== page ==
As we await the outcome of yet another government consultation relating to parking, David Smith of the British Parking Association looks back over the last few years and then points the way forward to where the profession is heading and what this means for the education sector.
Back in 2014, the British Parking Association (BPA) was busy lobbying against proposals to ban the use of CCTV and ANPR by local authorities for parking enforcement, including the use of cameras for parking enforcement outside schools which could potentially put children’s lives at stake.
CCTV and ANPR cameras are vital tools to help improve road safety and especially so for enforcement outside schools, bus stops and other locations where there are road hazards. Indeed each council has a network management duty as stated in the Traffic Management Act 2004 to manage their road network, including congestion outside schools. In recent years there have been many examples where government has funded through grants the delivery and implementation of such systems.
The BPA argued that the use of CCTV and ANPR cameras outside schools is in place to ensure the safety of the local community. Cameras are commonly deployed at the request of the local community and school children themselves who want to be protected from selfish and often dangerous parking by a tiny minority. Upon consulting with our membership on this point, an overwhelming majority of our responses confirmed that their local communities particularly appreciated and praised the use of CCTV cameras when themselves and their children’s’ safety was concerned. A key example of this positive use of CCTV is Oldham Council; after an 11 year old school girl was nearly hit by a car outside her school in 2012, she began to lobby the council to provide more enforcement of restrictions outside schools. The council responded by enlisting the help of all the schools in Oldham to launch a competition to name the very first School Safety Vehicle; after over 700 entries were submitted, Oscar (Oldham Safety Car) began to enforce outside schools, reducing the number of injuries and raising awareness of the serious problems that obstructive parking and congestion are causing on a daily basis in reducing visibility for children crossing the road.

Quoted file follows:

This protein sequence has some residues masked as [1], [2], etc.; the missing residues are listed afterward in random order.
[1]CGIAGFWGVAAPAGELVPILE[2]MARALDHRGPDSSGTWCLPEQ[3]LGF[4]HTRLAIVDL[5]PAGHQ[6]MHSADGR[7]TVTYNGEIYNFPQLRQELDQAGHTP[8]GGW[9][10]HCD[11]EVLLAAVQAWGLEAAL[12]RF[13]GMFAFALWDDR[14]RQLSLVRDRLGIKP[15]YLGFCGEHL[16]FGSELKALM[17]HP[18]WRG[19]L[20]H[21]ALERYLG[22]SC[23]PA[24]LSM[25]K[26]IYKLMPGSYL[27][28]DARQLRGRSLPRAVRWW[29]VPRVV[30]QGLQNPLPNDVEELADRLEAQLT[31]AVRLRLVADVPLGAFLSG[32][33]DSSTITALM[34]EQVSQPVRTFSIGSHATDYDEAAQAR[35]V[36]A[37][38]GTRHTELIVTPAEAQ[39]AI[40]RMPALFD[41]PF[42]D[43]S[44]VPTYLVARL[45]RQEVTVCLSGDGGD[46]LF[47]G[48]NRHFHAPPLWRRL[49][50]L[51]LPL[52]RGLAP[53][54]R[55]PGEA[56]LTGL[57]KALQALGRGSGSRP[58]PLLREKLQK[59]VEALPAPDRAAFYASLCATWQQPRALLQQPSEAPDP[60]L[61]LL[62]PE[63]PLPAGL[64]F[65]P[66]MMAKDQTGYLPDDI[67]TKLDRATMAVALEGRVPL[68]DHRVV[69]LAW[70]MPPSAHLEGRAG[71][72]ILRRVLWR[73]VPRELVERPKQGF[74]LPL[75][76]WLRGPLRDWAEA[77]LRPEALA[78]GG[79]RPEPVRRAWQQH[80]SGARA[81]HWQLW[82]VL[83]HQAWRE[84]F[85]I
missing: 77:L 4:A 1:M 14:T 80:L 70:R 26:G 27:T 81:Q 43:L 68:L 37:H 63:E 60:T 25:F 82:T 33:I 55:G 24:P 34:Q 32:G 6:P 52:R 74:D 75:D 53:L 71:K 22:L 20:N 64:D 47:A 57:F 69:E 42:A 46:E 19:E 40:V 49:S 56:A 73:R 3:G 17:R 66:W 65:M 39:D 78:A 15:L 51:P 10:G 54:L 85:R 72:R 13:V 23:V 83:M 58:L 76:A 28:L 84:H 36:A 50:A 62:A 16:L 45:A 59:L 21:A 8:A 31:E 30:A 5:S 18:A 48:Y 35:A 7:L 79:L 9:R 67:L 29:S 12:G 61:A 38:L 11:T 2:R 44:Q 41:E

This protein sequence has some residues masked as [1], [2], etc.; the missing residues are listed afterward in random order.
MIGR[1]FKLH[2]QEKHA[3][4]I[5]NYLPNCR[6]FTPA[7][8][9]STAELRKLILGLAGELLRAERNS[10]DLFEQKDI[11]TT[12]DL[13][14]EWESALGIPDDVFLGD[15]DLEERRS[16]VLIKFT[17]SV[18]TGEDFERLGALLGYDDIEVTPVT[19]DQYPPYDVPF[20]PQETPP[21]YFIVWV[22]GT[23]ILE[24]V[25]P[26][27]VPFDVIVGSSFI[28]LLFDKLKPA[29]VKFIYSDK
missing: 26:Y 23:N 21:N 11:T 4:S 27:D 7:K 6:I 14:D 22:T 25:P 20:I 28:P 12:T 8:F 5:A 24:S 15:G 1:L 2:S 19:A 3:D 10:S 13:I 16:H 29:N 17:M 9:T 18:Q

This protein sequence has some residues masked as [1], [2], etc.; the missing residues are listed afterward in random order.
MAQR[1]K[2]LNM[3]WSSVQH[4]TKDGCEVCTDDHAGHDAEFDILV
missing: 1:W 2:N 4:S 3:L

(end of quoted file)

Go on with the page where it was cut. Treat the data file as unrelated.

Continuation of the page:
Although government agreed to retain the use of CCTV outside schools, as well as at bus stops, in bus lanes and on red routes, they failed to carry out an equalities impact assessment for these proposals, placing vulnerable road users such as wheelchair users and parents with buggies at risk when crossing road junctions protected by yellow lines.
Clarity through integration
Fast forward to 2016 and we currently await the outcome of further government scrutiny, this time by the Department for Communities and Local Government (DCLG) into the private parking sector. We look forward to a discussion about the impacts of their response at the BPA’s forthcoming Parking Summit, to be held early in May. Regardless of what’s in the detail, there is a strong feeling that the view from the top in government is changing and that a number of issues relating to the management of parking require urgent attention. Clarity for motorists is what is needed and consistency wherever they choose to access parking services is surely another major objective. Already in many areas, simple ideas using software and data across connected devices are helping the public make better and more cost effective travel decisions.
A vital aspect of current developments is the increase towards integration, not just in parking but throughout the transport profession. To be part of these developments, the parking profession must be at the forefront of future mobility and be ready to bring in its expertise and knowledge in new and innovative ways to improve the customer’s experience.
New technology has significantly improved the offering to motorists, best illustrated by the use of mobile phone parking which enables motorists to be alerted to time expiry and remote topping up of time. In many other areas of government activity new technology is being embraced positively, for example in the Cabinet Office’s ‘Digital by Default’ programme and this needs to be carried through into parking management.
A classic SWOT analysis shows that there are tremendous opportunities presented by the implementation of technology and new business models and the parking community is starting to ready itself for the impacts and challenges these will bring. Threats to accepted ways of doing things are appearing all the time.
The future of parking